Friends of Bygone – Colin Asuncion in “Fugitive Songs”

Our AD Emily Dix worked with Colin Asuncion when she directed “Hairspray” for St.Michael’s College, back in December 2011; Colin played the charismatic Seaweed Stubbs. Sam Moffatt, another performer in “Fugitive Songs” was the Hairspray‘s music director; small world, eh?We’re sitting down with Colin to get the dish on his latest show with First Act Productions; “Fugitive Songs”

Colin Asuncion

Colin Asuncion

Give us First Act Productions’ history – how and why did it get started? Have you worked with them in the past? In what capacity?
First Act Productions is a young Toronto theatre company which was created by Nicole Strawbridge a few years ago. The company has produced a bunch of large-scale, well known shows like FAME and Little Shop of Horrors. Like a lot of up-and-coming theatre companies in the city, First Act casts a good mix of working professionals and recent theatre grads. My first show with First Act was HAIR this past January. Nicole had seen me in a student production of Hairspray (which Bygone Theatre’s own Emily Dix directed) and invited me to audition for her company. I landed the role of Berger which is the biggest role I have played to date. Since then, I have performed in All Shook Up with the company and now Fugitive Songs, for which I am also co-designing the set.

What is your role in Fugitive Songs?
I play a moody young man (none of us have character names) who is dissatisfied with his life. He hates his neighbourhood and feels haunted by his ex-girlfriend. In an effort to get away from it all, he joins the other characters on a long road trip, during which he gets in touch with his feelings and learns a lot about himself. It gets kind of intense and emo at times, but I have a lot of fun playing him.

Give us a quick run-down of Fugitive Songs.
Fugitive Songs is a song cycle about people who are trying to run away from something, be it a person, place, or state of mind. They go on a road trip together during which they try to fix the problems that led them to get away in the first place.

What has been your favourite part of working on “Fugitive Songs”?1270665_454120654701606_2003221797_o
I absolutely love the music. The sound of the show is a mix of folk, gospel, and pop – it’s really cool. Really contemporary. So that’s pretty awesome. Also, I’m co-designing the set which has been a great experience. In addition to theatre, visual art is my other creative love so it’s been really wonderful getting to combine two of my skill sets.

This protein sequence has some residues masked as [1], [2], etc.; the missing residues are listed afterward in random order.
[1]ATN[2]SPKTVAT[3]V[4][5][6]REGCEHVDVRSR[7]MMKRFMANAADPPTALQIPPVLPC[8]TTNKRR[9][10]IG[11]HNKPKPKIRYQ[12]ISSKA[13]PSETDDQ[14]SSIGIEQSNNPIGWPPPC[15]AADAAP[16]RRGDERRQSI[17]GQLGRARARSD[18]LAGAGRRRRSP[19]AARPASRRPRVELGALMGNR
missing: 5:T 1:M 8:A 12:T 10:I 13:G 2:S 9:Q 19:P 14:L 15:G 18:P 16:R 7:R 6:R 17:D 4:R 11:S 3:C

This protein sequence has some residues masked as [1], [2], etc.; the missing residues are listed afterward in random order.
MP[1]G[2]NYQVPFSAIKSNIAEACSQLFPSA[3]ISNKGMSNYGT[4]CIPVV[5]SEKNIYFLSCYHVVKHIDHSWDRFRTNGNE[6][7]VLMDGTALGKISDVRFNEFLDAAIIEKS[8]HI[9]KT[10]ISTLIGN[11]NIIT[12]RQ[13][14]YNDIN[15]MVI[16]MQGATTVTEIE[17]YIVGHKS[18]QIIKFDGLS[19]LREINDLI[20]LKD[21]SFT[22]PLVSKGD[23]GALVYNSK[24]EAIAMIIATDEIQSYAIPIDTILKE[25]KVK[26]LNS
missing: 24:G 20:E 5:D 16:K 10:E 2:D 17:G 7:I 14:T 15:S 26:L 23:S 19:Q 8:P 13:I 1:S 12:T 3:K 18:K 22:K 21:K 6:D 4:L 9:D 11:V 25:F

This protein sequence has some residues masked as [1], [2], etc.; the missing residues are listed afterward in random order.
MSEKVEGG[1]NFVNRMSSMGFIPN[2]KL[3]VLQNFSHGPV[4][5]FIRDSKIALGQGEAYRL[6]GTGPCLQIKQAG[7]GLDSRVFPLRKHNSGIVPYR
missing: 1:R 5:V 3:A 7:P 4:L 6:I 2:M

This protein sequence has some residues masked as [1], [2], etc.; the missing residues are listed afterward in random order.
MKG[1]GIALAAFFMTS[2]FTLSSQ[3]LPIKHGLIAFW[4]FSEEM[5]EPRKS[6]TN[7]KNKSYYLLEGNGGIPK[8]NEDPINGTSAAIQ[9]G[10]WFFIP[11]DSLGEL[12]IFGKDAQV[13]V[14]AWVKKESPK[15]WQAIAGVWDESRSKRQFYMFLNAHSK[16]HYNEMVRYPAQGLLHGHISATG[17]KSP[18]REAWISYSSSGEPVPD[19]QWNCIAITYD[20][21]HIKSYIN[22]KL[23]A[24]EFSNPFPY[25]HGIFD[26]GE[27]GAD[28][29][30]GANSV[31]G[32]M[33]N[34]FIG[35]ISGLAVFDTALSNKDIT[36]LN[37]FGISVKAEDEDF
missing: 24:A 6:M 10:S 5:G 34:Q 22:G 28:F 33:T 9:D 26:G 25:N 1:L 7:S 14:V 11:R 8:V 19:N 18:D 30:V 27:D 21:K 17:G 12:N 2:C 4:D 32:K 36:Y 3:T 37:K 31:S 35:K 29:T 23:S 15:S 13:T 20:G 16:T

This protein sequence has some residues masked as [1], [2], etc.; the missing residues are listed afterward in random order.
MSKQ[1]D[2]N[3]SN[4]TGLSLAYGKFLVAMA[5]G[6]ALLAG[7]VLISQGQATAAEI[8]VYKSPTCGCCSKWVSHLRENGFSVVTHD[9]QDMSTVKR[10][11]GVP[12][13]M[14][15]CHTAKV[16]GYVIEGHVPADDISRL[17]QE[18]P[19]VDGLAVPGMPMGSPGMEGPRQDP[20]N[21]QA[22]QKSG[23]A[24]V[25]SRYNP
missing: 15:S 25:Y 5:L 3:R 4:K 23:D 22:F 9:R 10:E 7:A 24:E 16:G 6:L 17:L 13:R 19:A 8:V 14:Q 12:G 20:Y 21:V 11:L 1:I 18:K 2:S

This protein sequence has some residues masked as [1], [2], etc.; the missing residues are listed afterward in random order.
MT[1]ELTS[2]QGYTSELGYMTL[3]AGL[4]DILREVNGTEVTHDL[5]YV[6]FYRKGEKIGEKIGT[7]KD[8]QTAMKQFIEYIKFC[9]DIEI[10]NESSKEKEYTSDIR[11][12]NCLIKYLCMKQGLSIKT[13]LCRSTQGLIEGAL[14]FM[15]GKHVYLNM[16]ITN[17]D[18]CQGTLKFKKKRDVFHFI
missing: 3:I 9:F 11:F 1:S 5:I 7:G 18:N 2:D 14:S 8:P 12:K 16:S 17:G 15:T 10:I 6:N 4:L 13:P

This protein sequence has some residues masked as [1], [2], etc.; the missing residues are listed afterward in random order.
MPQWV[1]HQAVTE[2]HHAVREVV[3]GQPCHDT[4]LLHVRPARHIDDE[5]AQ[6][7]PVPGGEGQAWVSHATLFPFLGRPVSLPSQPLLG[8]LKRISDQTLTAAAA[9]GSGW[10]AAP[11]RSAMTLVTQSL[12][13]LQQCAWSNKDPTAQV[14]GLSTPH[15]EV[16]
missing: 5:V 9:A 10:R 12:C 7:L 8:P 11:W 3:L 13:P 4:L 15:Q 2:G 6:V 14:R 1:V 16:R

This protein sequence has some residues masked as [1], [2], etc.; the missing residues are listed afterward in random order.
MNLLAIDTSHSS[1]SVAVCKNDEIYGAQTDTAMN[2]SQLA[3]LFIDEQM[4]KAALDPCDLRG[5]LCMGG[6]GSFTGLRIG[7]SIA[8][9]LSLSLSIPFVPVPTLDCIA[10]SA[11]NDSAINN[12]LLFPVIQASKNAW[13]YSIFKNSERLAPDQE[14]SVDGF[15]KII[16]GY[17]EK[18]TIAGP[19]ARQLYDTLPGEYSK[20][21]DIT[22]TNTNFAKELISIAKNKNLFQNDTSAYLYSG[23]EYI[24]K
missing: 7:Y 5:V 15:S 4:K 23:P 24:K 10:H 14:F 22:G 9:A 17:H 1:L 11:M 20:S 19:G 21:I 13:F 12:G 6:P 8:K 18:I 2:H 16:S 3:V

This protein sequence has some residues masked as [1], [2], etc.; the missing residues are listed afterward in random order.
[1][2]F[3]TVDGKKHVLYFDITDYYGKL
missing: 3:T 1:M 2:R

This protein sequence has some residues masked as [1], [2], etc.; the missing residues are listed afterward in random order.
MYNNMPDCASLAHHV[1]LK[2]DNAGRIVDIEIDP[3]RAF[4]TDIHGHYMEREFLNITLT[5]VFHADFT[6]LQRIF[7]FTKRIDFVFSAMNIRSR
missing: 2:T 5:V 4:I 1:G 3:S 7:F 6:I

Any fun rehearsal/performance stories or anecdotes you’d like to share?
Well, our stage manager Dylan is going to teach me how to roll a joint and not look like an amateur. I have to roll a j in my opening scene so we’ll see how that goes.

Where and when can everyone see the show?
Nov 8 – 16 at Fraser Studios (76 Stafford Street, near Trinity Bellwoods Park). Tickets are $25 and you can get them at

Anything else we should know?
The show is going to be ridiculously good. Come.

Dial M For Murder – Crew Spotlight – Jackie McClelland

Jackie McClelland is our props master and one of our set designers for “Dial M For Murder”!

Jackie McClellandBio: Jackie is a set and prop designer specializing in period work for both film and stage. Selected credits include: Robin Hood: The Legendary Musical Comedy, Romeo and Juliet, Bent (Hart House Theatre); Twelfth Night (Canopy Theatre Company); Into the Woods (Bravo Academy); Little Women (First Act Productions); A Ladylike Murder, City of Angels (Victoria College Drama Society); Sundance (Two Wolves Theatre, Toronto Fringe Festival).

1. How did you get started with set design?

I started out studying film, actually, but got involved in theatre in my spare time. I played a few small roles in school shows – chorus parts, mostly – before making the transition backstage.

 2. What is your favourite part of the creative process?

It’s hard to narrow it down to just one thing — I love brainstorming and doing tons of research right off the bat, but it’s just as satisfying to put my hands to use building, painting, and decorating.

3. What are some challenges you face working as a set designer?

There are almost always limitations in terms of budget and time. In a perfect world, I would have limitless money and hours to spend crafting a perfect set and filling out all the little details that draw in the audience. Getting around these hurdles, though, is part of what makes this job great. I love when someone is impressed by something that I “MacGyver’d” for practically no money!

4. Any advice for other people looking to pursue set design?

I honed my skills building props before moving up to set design and dressing. It gives you the opportunity to work directly with the set designer and learn a lot from their experience – I definitely recommend it.

5. What are you most excited for in regards to “Dial M For Murder”?

I’m a big Hitchcock fan, but I’ve always felt that Dial M for Murder is a story that belongs more on stage than it does on screen. There’s the potential to create a lot of tension through staging and I hope to enhance that as much as possible with the set. I also love working on period pieces and have a special soft spot for Mid-Century Modern design. It’s gonna be great!